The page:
In his memoir, Stability in Mind, Cole recounts a lifelong battle with mental illness that began at a very young age and has consumed every day of his life ever since. In heartbreaking detail Cole recounts the debilitating lows of depression and the uncontrollable mania which, for him, remained undiagnosed as bipolar disorder until he reached thirty-five years of age. It’s not an uncommon story.

Stephen Fry recalls in his documentary, The Secret Life of the Manic Depressive, that he was not diagnosed as bipolar until well into his thirties. Like many belatedly diagnosed, both Fry and Cole felt an overwhelming sense of relief at the diagnosis.

Cole began taking lithium, recalling that, “… without too much fear of contradiction, I was never the same again. My manic mind, the mind that raced all the time, was stopped. The agitation, obsessions and racing thoughts removed.” Fry, in comparison, reveals in his documentary that he has never been medicated for his own bipolar disorder.

Although as humans we have much in common with the seven billion other people who inhabit the planet with us, when it comes to matters of medicine and psychology we are each uniquely individual. The medication or combinations of medications required to treat bipolar in one person will very likely be different to that required in someone else with bipolar.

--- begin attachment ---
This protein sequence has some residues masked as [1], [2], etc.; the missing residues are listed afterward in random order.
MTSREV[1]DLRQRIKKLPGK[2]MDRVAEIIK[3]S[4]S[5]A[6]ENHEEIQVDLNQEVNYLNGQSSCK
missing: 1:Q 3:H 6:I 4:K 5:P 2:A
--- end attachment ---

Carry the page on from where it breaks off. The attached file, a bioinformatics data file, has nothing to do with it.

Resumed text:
The difficulties of treating bipolar are acutely highlighted by The Black Dog Institute, which states that, “Treatment often distinguishes between (i) management of the acute episode and (ii) maintenance. For example, an individual with mania might require an atypical antipsychotic and a mood stabiliser during an acute episode but, when settled, only require the mood stabiliser to prevent further episodes. Similarly, an individual with bipolar depression may only require an antidepressant at that time before relying only on the mood stabilizer when the depression has resolved.”

It is little wonder the bipolar is a difficult illness to diagnose and manage, and more devastating, it too frequently leads to self-destructive behaviour, such as self-harm and suicide.

Cole writes of his illness that, “Bipolar mood disorder is a very serious illness. Certainly I wish I didn’t have it, whatever I may or may not have achieved because of it.” The sentiment is understandable, but not everyone diagnosed with bipolar would view the illness in those terms. The link between creativity and mental illness is little understood, but many with bipolar see it as crucial to their output.

In the 2006 documentary, The Devil and Daniel Johnston, the American musician Daniel Johnston revealed that his extraordinary output in his teens and early twenties, during which he wrote hundreds of song lyrics, was a symptom of his worsening bipolar.

Devin Townsend, songwriter, vocalist and guitarist with Canadian metal band Strapping Young Lad took himself off his medication in order to write the lyrics for the band’s album Alien.